Loss doesn't matter unless you care.
Andy Goldsworthy talking about his "Walking Wall" at The Nelson-Atkins Museum of Art, Kansas City, MO in an interview with Jeffrey Brown on the NEWSHOUR 8/30/2019
Our ideas about climate change are evolving rapidly; we are more knowledgeable. Or perhaps we've hit the tipping point and cascaded like a waterfall. In larger numbers, we've moved from acceptance to panic to action in just a few short months. Maybe it was the photos of Katrina, or Puerto Rico, or Haiti, or the Bahamas, that finally pierced the scrim of complacency. Or the deepening sensation of constant threat, a clock ticking, or a loved one, or acquaintance, or a friend of a friend flooded and homeless. We join a rescue team, fill sandbags, cook soup, donate money, take in a family member, canvass for politicians who care about the future.
Because all writers live in heightened awareness—whether there is a crisis or not—we need only review the oeuvre of our favorite authors to find a roadmap from past to present, even to the future. Jonathan Franzen is a novelist but he is also a birder. Read his nonfiction pieces from three, four, five years ago, and weep. Read Dickens' descriptions of London blighted by coal, a fossil fuel. His stories were more than entertainments; they were warnings about industrialization and callous government.
All art is protest, all of it. We create because we care, we feel the losses, celebrate the accomplishments and joys. We may have agendas of one sort or another, or unconsciously tap into the political discourse, but our stories are documents, collectibles of a certain time and place. We know that polemical screeds are less affective and effective than stories even if they are angry or demanding, so we write in the active voice and always remember that we are telling fiction—or nonfiction—stories.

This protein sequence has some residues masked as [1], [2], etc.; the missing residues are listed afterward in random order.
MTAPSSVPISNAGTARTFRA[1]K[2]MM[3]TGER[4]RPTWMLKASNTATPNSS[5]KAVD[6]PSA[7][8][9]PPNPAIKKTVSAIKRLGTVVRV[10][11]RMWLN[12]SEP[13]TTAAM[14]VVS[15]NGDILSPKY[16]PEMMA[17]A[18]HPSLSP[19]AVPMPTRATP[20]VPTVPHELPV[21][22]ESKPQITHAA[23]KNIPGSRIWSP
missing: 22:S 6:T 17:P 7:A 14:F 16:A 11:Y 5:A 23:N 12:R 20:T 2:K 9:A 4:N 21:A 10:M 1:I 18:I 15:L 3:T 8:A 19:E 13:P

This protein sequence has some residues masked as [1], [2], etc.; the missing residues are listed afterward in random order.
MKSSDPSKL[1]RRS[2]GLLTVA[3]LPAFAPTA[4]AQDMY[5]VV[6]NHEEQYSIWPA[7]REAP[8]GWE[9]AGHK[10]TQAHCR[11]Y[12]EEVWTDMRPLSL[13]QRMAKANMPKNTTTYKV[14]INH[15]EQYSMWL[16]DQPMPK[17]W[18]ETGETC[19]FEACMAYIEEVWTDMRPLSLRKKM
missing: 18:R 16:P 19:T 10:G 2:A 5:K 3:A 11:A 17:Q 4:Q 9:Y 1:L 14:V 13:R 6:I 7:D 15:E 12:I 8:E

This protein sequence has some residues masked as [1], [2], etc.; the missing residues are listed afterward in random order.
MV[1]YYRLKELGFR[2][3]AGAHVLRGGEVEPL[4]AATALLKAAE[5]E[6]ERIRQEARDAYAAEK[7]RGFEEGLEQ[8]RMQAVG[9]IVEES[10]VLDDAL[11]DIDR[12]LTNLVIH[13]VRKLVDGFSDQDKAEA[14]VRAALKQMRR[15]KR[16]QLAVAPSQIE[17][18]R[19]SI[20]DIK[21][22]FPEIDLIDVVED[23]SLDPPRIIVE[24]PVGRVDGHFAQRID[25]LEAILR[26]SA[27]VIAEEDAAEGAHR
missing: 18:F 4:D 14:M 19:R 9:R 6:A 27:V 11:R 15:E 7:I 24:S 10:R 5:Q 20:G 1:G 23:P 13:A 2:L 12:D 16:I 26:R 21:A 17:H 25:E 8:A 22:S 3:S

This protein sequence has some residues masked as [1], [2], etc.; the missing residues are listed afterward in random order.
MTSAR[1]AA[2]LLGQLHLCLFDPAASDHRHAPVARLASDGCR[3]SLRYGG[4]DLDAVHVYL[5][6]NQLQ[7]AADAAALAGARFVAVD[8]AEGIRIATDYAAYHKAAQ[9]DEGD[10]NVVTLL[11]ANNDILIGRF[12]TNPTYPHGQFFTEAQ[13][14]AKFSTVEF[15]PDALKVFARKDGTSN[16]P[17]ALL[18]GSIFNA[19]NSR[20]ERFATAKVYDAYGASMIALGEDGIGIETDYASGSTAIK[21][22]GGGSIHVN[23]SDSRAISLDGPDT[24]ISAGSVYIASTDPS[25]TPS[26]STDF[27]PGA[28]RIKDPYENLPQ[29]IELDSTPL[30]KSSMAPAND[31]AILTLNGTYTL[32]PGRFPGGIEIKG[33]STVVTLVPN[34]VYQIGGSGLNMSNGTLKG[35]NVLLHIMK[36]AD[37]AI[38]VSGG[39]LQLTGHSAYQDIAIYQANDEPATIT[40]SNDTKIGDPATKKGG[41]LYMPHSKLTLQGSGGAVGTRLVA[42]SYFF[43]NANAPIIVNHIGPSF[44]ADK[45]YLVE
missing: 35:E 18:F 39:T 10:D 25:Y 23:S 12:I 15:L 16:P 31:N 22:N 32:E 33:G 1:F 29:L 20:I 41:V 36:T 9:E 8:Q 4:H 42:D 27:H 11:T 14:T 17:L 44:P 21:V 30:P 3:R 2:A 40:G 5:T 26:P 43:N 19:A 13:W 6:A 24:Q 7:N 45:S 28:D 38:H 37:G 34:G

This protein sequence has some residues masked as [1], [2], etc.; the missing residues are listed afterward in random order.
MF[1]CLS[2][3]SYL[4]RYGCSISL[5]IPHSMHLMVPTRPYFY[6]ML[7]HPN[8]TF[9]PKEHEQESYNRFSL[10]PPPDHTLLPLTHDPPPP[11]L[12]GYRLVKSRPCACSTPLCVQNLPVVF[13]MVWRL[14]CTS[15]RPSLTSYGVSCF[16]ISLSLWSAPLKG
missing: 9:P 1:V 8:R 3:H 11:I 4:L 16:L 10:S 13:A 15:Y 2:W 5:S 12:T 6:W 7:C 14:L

Art and writing about climate change and environmental conservation and degradation are all around us now, everywhere and ever present. We need only step into it to remain in balance with ourselves and with nature as we decide what one small action we can do to help. At the "Composed to Decompose" site-specific installations at the Unison Arts Center in New Paltz, NY, I felt both elated and repulsed by the artists' visions, as I am sure they intended. I went late in the summer when the weather had cooled and was taken round by Helene and Stuart Bigley, co-founders of the center. Much had already shifted in the landscape, the leaves beginning to turn, the water drying in the stream. The sculptures were also transforming in their embedded locations, ruffled by wind, pelted by rain.
My favorite was a "living quilt" by Maria Lupo. Created from discarded tea bags and seeds, and being a tea drinker myself, I was drawn to this piece. It was just there, hanging from the branches of a tree, in the same way as we were just there standing on the wood chip path. I could walk up to the quilt and touch it, or turn to Helene and Stuart and ask a question or two, or not. There was no barrier or guard rail, no instruction, just a contemplative space to think about our connection to the natural world and one another.